I came across a thought provoking article on Electric Literature's website titled, Do We Still Need the Nobel Prize in Literature? by Carrie V. Mullins. In the article, Carrie V. Mullins wrote the following:
The Nobel Prize has been awarded in five categories since 1895, and over that time it has gained a serious amount of cultural cachet. You probably respect a Nobel laureate even if you don’t know much, if anything, about the actual criteria considered for the prize. Nobel stipulated that the prize for literature should honor the person who produced “the most outstanding work in an ideal direction.” It’s a vague directive, and one that has caused many issues of interpretation. Sara Danius, who was the Permanent Secretary of the Academy until she resigned last year, once told an audience at Duke, her alma matter, “What does it take to win the Nobel Prize in Literature? What do I know? I don’t know. All I know is that the criteria are simple, but tough. You get awarded not for a single work, but for a life’s work. You are expected to come up with something new in terms of content or form or both. And that is how you win the Nobel Prize in Literature.” In short, it’s an easily manipulated set of standards, and we just have to accept that the Academy knows what it’s doing. The problem is, that’s no longer obvious.Carrie V. Mullins makes some good points in her article. Click on the above link to read the entire article.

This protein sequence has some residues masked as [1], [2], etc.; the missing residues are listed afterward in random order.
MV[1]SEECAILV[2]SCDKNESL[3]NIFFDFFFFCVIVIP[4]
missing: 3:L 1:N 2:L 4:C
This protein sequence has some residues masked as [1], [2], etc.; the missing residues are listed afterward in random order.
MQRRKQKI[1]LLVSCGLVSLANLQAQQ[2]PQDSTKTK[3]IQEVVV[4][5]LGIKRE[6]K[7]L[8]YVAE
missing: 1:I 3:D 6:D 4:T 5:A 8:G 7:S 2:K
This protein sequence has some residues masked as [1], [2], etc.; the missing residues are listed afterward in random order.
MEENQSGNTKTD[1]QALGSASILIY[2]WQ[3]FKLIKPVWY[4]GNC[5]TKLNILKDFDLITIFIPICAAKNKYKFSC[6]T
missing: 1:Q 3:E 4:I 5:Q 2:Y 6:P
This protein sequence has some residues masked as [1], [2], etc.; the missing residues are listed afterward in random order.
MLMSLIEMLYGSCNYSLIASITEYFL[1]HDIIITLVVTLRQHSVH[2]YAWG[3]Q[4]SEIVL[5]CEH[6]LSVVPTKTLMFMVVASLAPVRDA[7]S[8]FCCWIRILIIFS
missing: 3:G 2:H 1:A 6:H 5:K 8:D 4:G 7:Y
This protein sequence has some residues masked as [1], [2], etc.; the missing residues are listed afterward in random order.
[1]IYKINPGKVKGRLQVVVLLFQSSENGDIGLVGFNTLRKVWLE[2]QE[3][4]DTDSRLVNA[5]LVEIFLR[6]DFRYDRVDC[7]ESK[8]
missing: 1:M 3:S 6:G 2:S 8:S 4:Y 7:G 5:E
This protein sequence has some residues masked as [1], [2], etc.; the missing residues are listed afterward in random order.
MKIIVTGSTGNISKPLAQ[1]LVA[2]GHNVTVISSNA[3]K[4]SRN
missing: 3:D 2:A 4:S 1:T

I would be sorry to see the Nobel Prize in Literature to go away. Its winners have led me to some great authors despite the head scratching way the choices are made. I read an interesting novel about the inside workings of it all, The Prize by Irving Wallace. It was published in 1962, so somewhat dated, but it was eye-opening. My review: https://keepthewisdom.blogspot.com/2015/03/the-prize.htmlReplyDelete
Weird coincidence: In The Pillar of Fire, MLK biography, King is reading The Prize, as he prepared to go to Stockholm and accept the Peace Prize in 1964!
I would be disappointed to see the Nobel Prize in Literature to go away as well. But maybe it needs to change with the times due to the sexual misconduct scandal mishap last year... At least the committee seems to be making those needed changes. :-)Delete
The Prize seems to be an intriguing read, Thanks for sharing that with me.
I like 'the Prize', for tradition's sake, but great many injustices have been committed to great authors through the years, at times because their political beliefs were not trendy enough. Such is the travesty committed against Jorge Luis Borges, the Argentinian poet, who is a luminary of Latin American Literature. His works are erudite and have the wisdom of Greek Classics, yet he never won, arguably because his politics leaned towards the right. The opposite happened to Pablo Neruda, who arguably has only one outstanding collection of poetry, and Gabriel Garcia Marquez, whose masterpiece (just 1) is a case study in boredom and self-indulgence. Both leaned towards the left and kept company with some of the most atrocious characters to ever put those ideals into practice. Don't get me wrong, I like their works, and have read them extensively in the past, but I would trade the works of the latter two for just anything JL Borges ever wrote.ReplyDelete
Thank you for sharing your thoughts! I have yet to read anything written by Jorge Luis Borges, but will put him on my reading wishlist. :-)Delete